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      Unpacking the blocking effect: Syntactic prominence and perspective-taking in antecedent retrieval in Mandarin Chinese

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      Glossa: a journal of general linguistics
      Open Library of the Humanities

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          Abstract

          In the linguistics literature, it is generally agreed that the non-local use of the bare reflexive ziji in Mandarin Chinese is sensitive to perspective centers. The introduction of a local first-person pronoun encoding the comprehender’s perspective is assumed to make non-local binding unavailable, a phenomenon called the blocking effect. We conducted two sets of offline and online experiments that examine the blocking effect associated with ziji, to better understand whether and how it is affected by the syntactic status of the blocking pronoun (subject vs. object). By comparing the forced-choice judgment results in Experiments 1 and 2, we find that syntactically prominent subject blockers lead to stronger blocking compared to object blockers, and that the strength of the blocking effect can be modulated by verb semantics. Furthermore, only subject blockers caused blocking during incremental real-time processing; object blockers did not. These experimental results have implications for both the linguistic formulation of the blocking effect and for sentence processing models.

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          Lectures on Government and Binding

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            An activation-based model of sentence processing as skilled memory retrieval.

            We present a detailed process theory of the moment-by-moment working-memory retrievals and associated control structure that subserve sentence comprehension. The theory is derived from the application of independently motivated principles of memory and cognitive skill to the specialized task of sentence parsing. The resulting theory construes sentence processing as a series of skilled associative memory retrievals modulated by similarity-based interference and fluctuating activation. The cognitive principles are formalized in computational form in the Adaptive Control of Thought-Rational (ACT-R) architecture, and our process model is realized in ACT-R. We present the results of 6 sets of simulations: 5 simulation sets provide quantitative accounts of the effects of length and structural interference on both unambiguous and garden-path structures. A final simulation set provides a graded taxonomy of double center embeddings ranging from relatively easy to extremely difficult. The explanation of center-embedding difficulty is a novel one that derives from the model' complete reliance on discriminating retrieval cues in the absence of an explicit representation of serial order information. All fits were obtained with only 1 free scaling parameter fixed across the simulations; all other parameters were ACT-R defaults. The modeling results support the hypothesis that fluctuating activation and similarity-based interference are the key factors shaping working memory in sentence processing. We contrast the theory and empirical predictions with several related accounts of sentence-processing complexity. 2005 Lawrence Erlbaum Associates, Inc.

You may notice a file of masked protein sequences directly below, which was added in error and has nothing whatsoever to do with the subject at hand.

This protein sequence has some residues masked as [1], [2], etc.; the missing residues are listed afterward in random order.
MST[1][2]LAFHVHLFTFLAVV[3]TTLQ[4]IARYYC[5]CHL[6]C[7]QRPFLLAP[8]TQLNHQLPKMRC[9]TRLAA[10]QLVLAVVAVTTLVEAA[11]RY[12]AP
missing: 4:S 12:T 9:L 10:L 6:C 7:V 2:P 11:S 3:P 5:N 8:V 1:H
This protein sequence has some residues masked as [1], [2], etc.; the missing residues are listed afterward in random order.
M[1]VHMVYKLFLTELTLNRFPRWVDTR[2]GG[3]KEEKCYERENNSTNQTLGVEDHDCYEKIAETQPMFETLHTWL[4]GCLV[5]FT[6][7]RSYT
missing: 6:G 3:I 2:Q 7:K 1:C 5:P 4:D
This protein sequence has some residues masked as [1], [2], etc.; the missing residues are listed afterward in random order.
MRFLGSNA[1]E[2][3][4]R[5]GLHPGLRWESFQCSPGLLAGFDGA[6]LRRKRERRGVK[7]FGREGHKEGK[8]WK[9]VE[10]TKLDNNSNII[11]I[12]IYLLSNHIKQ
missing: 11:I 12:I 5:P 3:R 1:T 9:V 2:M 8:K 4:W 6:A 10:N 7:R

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              Effects of noun phrase type on sentence complexity

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                Author and article information

                Journal
                Glossa: a journal of general linguistics
                Open Library of the Humanities
                2397-1835
                January 4 2021
                December 9 2021
                : 6
                : 1
                Affiliations
                [1 ]University of Southern California
                Article
                10.16995/glossa.5781
                eae179a8-d5d2-4e6e-aea8-e4aecb5dabe5
                © 2021

                https://creativecommons.org/licenses/by/4.0

                Product
                Self URI (article page): https://www.glossa-journal.org/article/id/5781/

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